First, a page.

and this boring dull attitude saves me a huge amount because I don't pay
Being a builder meant I could buy a tiny run down house
cheaply, and invest my time and skills directly to rebuild it without
paying profits to another builder to house me,
and have to earn high wages to pay that builder, and pay tax on top of
So I managed easily to provide a very adequate house with moderate
luxuries of two bathrooms and an inground pool
all paid for by age 37, and all without the help of any "partner", as a
wife is called these days.
The point I make is that ones life decisions and choices have a large
effect on how you
get on later in life, and the more you avoid the larger massive expenses
of housing by being
self reliant, the better. If you have any time left over to avoid
motoring costs by cycling,
its an additional winfall.
I don't need a wealthy lifestyle, do not have to do parenting duties and
chores so i can spend a wednesday and sunday
on a bicycle for 4 hours each day and then rest up.
I don't even bother to ride the 1km to the local shop to shop, where
each bag of groceries is $20 average,
and heavy, because there are no packaged "Fake Supermarket Food
Three times a week it seems a weight of vegetable expense is difficult
to avoid. The land I own combined with the
local climate prevents me growing my own food.
Compared to many, I'm bone lazy and quite inconsistant, but I couldn't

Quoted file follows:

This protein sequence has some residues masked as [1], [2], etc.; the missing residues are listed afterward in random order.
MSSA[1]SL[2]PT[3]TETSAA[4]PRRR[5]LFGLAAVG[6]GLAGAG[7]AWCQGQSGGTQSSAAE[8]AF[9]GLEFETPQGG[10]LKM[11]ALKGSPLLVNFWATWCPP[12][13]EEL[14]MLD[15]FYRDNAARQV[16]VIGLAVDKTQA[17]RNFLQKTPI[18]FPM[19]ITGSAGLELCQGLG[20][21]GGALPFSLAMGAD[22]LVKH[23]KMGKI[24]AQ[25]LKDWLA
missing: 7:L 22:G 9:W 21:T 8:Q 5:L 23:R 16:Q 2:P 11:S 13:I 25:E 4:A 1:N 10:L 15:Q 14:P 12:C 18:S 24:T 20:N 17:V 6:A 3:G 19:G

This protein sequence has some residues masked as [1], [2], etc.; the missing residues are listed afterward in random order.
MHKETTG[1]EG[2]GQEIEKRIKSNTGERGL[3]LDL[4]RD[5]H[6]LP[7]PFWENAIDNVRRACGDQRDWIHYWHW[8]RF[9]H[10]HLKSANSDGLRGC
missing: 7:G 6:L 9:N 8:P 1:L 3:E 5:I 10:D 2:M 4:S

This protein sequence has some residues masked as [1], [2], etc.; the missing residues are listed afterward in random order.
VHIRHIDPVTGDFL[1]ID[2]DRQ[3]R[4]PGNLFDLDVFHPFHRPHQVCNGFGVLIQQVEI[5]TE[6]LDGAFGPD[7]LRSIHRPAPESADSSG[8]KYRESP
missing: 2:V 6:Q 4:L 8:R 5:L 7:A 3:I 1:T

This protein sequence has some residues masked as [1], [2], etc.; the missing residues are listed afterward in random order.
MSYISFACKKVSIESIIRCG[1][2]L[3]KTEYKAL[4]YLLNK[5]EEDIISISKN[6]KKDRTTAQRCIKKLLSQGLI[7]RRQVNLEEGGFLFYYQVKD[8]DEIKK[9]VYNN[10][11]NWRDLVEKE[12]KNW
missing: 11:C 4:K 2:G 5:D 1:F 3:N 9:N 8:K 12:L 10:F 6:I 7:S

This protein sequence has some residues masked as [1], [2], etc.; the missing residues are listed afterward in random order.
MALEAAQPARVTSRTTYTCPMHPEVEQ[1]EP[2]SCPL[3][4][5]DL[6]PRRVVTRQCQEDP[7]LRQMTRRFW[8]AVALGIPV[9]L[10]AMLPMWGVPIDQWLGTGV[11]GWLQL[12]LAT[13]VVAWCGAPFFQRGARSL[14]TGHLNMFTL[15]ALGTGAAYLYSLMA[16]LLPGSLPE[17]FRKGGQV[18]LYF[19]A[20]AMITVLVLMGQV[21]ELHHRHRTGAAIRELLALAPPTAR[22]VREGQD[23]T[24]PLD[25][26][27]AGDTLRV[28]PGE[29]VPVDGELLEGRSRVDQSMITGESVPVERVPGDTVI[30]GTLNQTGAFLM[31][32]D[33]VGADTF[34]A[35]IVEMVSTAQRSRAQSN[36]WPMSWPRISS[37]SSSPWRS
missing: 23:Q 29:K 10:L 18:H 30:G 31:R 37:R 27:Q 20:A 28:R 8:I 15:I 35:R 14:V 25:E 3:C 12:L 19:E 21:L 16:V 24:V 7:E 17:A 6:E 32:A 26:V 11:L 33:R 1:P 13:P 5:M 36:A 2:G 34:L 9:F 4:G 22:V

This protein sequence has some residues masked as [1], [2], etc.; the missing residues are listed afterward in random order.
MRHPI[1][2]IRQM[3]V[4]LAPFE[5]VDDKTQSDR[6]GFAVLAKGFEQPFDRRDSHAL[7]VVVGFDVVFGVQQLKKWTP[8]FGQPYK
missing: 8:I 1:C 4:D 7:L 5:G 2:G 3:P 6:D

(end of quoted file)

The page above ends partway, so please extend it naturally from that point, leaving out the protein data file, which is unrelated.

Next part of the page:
care less; my greenhouse footprint on This PLanet
is tiny compared to busy people whose average weekly earnings are 7
times my earnings, and spend every darn thing i don't want or need
and it all ends up CO2. Most ppl today cannot be frugal and happy, or
even just happy.
Relying on buses to get around Canberra would mean long waits especially
and a car makes sense to me, and I don't like riding when its wet.
But overall, I've always found it cheaper to live in Canberra than
living in Sydney.
I have come to terms that Canberra is viewed by those living elsewhere
that is THE MOST BORING PLACE ON EARTH.
Hmm, sounds wonderful to me, no bugger takin a quid off me each time I
do anything at all.
Beautiful dull boring empty country scenery is only 5 minutes away by
bicycle. No seeemingly endless tracts
of deprssing urban landscapes.
I sure don't miss the Sydney beaches, and I don't need a pretentious
People who say Canberra is boring are usually very boring themselves,
and have less ability to be self sufficient.
For those defiant and rebellious enough to reject the peer group imposed
straightjacket like conformity
of being addicted to cars and wealthy pretense more than I do, they sure
can do it well in Canberra, and only have a bicycle for
all their family travel. For such healthy rebellions, I'd hand out
medals if I could, but alas I have not
quite the right relationship with people running The Mint.